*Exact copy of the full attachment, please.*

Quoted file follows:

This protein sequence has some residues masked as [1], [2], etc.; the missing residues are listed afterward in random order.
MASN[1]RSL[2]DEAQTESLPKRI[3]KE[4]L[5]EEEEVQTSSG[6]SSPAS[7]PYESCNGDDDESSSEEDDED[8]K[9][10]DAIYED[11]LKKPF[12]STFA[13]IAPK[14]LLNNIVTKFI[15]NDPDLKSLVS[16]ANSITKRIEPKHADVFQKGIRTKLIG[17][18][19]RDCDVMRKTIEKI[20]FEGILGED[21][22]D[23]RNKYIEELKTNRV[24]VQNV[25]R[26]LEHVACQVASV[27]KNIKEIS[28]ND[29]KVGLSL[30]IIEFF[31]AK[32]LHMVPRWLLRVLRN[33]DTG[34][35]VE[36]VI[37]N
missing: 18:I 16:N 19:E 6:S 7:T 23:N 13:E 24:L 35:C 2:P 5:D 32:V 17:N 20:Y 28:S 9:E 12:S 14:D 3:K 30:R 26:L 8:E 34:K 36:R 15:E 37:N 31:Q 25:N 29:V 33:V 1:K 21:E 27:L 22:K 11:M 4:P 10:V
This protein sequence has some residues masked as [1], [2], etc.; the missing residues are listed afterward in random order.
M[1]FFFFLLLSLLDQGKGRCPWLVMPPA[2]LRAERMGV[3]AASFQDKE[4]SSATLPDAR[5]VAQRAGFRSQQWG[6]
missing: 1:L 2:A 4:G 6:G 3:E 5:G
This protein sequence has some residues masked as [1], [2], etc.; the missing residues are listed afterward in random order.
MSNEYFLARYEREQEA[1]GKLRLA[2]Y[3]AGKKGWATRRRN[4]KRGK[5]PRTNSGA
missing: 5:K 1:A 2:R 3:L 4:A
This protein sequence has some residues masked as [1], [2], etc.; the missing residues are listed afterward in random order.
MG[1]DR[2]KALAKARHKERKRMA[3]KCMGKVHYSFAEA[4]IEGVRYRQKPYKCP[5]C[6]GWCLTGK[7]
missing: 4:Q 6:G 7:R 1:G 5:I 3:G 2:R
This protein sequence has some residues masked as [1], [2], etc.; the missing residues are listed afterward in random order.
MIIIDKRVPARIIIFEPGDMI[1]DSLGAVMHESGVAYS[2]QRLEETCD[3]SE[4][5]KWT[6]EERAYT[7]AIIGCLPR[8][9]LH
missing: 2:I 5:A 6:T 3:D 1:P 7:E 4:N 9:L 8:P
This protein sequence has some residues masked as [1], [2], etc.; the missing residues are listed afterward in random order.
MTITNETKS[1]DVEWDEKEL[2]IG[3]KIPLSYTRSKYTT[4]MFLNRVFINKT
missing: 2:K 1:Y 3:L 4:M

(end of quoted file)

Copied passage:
This protein sequence has some residues masked as [1], [2], etc.; the missing residues are listed afterward in random order.
MASN[1]RSL[2]DEAQTESLPKRI[3]KE[4]L[5]EEEEVQTSSG[6]SSPAS[7]PYESCNGDDDESSSEEDDED[8]K[9][10]DAIYED[11]LKKPF[12]STFA[13]IAPK[14]LLNNIVTKFI[15]NDPDLKSLVS[16]ANSITKRIEPKHADVFQKGIRTKLIG[17][18][19]RDCDVMRKTIEKI[20]FEGILGED[21][22]D[23]RNKYIEELKTNRV[24]VQNV[25]R[26]LEHVACQVASV[27]KNIKEIS[28]ND[29]KVGLSL[30]IIEFF[31]AK[32]LHMVPRWLLRVLRN[33]DTG[34][35]VE[36]VI[37]N
missing: 18:I 16:N 19:E 6:S 7:T 23:N 13:E 24:L 35:C 2:P 5:D 32:V 17:N 20:Y 28:S 9:E 12:S 14:D 3:K 30:R 26:L 8:E 34:K 36:R 15:E 37:N 31:Q 25:N 29:V 33:V 1:K 21:E 27:L 22:K 11:M 4:P 10:V
This protein sequence has some residues masked as [1], [2], etc.; the missing residues are listed afterward in random order.
M[1]FFFFLLLSLLDQGKGRCPWLVMPPA[2]LRAERMGV[3]AASFQDKE[4]SSATLPDAR[5]VAQRAGFRSQQWG[6]
missing: 1:L 2:A 4:G 6:G 3:E 5:G
This protein sequence has some residues masked as [1], [2], etc.; the missing residues are listed afterward in random order.
MSNEYFLARYEREQEA[1]GKLRLA[2]Y[3]AGKKGWATRRRN[4]KRGK[5]PRTNSGA
missing: 5:K 1:A 2:R 3:L 4:A
This protein sequence has some residues masked as [1], [2], etc.; the missing residues are listed afterward in random order.
MG[1]DR[2]KALAKARHKERKRMA[3]KCMGKVHYSFAEA[4]IEGVRYRQKPYKCP[5]C[6]GWCLTGK[7]
missing: 4:Q 6:G 7:R 1:G 5:I 3:G 2:R
This protein sequence has some residues masked as [1], [2], etc.; the missing residues are listed afterward in random order.
MIIIDKRVPARIIIFEPGDMI[1]DSLGAVMHESGVAYS[2]QRLEETCD[3]SE[4][5]KWT[6]EERAYT[7]AIIGCLPR[8][9]LH
missing: 2:I 5:A 6:T 3:D 1:P 7:E 4:N 9:L 8:P
This protein sequence has some residues masked as [1], [2], etc.; the missing residues are listed afterward in random order.
MTITNETKS[1]DVEWDEKEL[2]IG[3]KIPLSYTRSKYTT[4]MFLNRVFINKT
missing: 2:K 1:Y 3:L 4:M